Early indicators that I would end up making my career as a children’s author are few and far between.
Tiny flashes of excitement in Year 2, when I discovered the magic of decoding the word sister on my own from the blackboard; the sound of poetry read by the Year 7 teacher, (I think, Silver by Walter de la Mare–below); the only teacher who gave us anything else to read other than the traditional school readers, one anthology to be read by all; the joy of creating a play about Robin Hood in Year 5, (with me in the starring role, having made my own blunt arrows from almond tree prunings), but beyond that, nothing until high school.
At high school I was in a dilemma. I wanted to be involved in activities, but the school was large and the numbers of loud and seemingly-confident kids, overwhelming. However, because of our kind, nurturing Year 8 English teacher, I tentatively wrote a class play about her and the funny things that happened in school life. It was performed in class time and
My Year 11 English teacher was, in hindsight a radical Irish man who worked hard to stimulate his English class, and I adored him. I’d been brought up to be a listener rather than voice my opinions, but once, when I spoke up and shyly explained why I thought the poet had chosen particular words to convey a feeling, he praised my comment for its insightfulness. That both stunned and heartened me. And it opened my eyes to the possibility and the power of words.
Fast forward. I began primary teaching aged eighteen and by twenty I was rushing home to type up, on a manual typewriter, a children’s story called Little Blue Pig. It was about a pig that’d been born blue. Unable to fit in with his pinkish family, he finally found acceptance in the sky where a special shade of blue had vanished. Time was running out. A rainbow was due at ‘half-past-Wednesday’. Finally a Rainbow Helper discovers Little Blue Pig, sitting alone beside a tree. The rest of the story makes for a happy ending! An illustrator friend of mine did a couple of sketches and, naively, I sent the text with the accompanying pictures to a publisher. They came back.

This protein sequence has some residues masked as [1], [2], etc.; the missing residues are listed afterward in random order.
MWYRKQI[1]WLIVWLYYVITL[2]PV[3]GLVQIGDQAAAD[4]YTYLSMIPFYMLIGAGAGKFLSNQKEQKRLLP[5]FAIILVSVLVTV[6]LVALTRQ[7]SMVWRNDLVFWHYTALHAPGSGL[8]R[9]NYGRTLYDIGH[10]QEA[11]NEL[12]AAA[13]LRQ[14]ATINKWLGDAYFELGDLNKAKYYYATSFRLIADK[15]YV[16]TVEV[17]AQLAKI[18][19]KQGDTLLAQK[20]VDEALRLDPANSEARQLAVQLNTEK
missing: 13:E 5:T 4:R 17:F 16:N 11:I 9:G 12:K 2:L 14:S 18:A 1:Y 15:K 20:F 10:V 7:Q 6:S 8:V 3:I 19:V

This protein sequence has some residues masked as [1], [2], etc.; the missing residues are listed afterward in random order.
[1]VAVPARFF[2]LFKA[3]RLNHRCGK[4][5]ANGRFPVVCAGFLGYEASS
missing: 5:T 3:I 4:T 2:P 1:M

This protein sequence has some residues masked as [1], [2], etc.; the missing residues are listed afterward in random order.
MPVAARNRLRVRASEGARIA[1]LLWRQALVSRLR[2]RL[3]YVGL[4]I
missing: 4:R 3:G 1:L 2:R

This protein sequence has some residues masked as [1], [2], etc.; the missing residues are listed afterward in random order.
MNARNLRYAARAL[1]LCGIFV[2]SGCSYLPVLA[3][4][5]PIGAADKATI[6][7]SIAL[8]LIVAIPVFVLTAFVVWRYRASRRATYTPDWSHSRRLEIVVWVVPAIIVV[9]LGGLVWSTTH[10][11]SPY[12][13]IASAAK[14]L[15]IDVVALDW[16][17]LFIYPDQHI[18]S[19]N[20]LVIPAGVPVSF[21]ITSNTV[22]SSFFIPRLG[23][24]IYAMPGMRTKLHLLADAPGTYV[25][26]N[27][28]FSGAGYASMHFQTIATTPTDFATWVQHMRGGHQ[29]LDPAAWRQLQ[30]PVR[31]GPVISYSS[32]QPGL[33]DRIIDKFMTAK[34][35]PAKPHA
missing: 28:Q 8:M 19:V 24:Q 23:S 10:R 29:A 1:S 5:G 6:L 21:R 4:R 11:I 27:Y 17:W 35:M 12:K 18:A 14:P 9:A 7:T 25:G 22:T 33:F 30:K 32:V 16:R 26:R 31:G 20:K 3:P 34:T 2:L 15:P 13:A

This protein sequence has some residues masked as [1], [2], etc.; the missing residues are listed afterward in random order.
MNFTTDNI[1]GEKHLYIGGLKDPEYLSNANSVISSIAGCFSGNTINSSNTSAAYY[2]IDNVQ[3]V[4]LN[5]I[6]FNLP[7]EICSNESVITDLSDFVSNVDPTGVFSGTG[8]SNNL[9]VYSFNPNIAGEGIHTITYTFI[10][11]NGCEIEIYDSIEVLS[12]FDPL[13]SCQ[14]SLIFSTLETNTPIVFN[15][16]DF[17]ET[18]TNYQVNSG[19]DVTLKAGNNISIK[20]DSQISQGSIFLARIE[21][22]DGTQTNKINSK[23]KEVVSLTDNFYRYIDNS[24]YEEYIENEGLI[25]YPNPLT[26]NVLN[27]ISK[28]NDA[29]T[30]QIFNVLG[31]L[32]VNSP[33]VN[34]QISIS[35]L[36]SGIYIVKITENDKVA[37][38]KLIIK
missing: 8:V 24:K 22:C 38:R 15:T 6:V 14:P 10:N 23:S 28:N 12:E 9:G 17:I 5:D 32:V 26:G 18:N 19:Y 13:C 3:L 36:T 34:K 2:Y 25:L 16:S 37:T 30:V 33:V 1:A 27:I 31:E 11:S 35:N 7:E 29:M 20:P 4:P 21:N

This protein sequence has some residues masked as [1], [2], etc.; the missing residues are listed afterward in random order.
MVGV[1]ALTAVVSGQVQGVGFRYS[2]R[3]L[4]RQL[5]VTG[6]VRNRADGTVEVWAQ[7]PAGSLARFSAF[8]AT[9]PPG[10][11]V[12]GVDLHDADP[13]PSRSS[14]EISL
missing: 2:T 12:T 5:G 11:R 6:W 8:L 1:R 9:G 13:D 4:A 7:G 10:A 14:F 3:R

My first crushing awareness of publishing rejection.
Another story, penned some time later, was really an account of my memories of childhood summer holidays spent at a seaside, country town couched in a painfully trite story. Typed up by my mother on wafer-thin foolscap paper, it boasts nothing more now that a few visible visits from silverfish.
Only when I was in my thirties, with more teaching years under my belt and two daughters of my own, did I begin to write a little more. And then only poems for my girls or family members or small snippets for magazines. I really had no plan on becoming an author.
But it was when I began to get some work published by an educational publisher, that I began to wonder.
Was I an author, after all?
As it turns out, I am.
The love was there early. The learning took longer.
PS: I still love writing about the sea and beachside environments.
The Little Blue Pig was never published in its original or redrafted form until about five years ago, when it became the basis of a small educational reader.
I wrote several scripts for a children’s theatre company and a television show called, Where’s Humphrey, and occasionally write scripts for The School Magazine.
I still write poetry and love it.
I am an award-winning children’s author and poet with 100 books published in the trade and educational market.
Below is that inspirational Walter de la Mare poem:
by Walter de la Mare
Slowly, silently, now the moon
Walks the night in her silver shoon;
This way, and that, she peers, and sees
Silver fruit upon silver trees;
One by one the casements catch
Her beams beneath the silvery thatch;
Couched in his kennel, like a log,
With paws of silver sleeps the dog;
From their shadowy cote the white breasts peep
Of doves in silver feathered sleep
A harvest mouse goes scampering by,
With silver claws, and silver eye;
And moveless fish in the water gleam,
By silver reeds in a silver stream.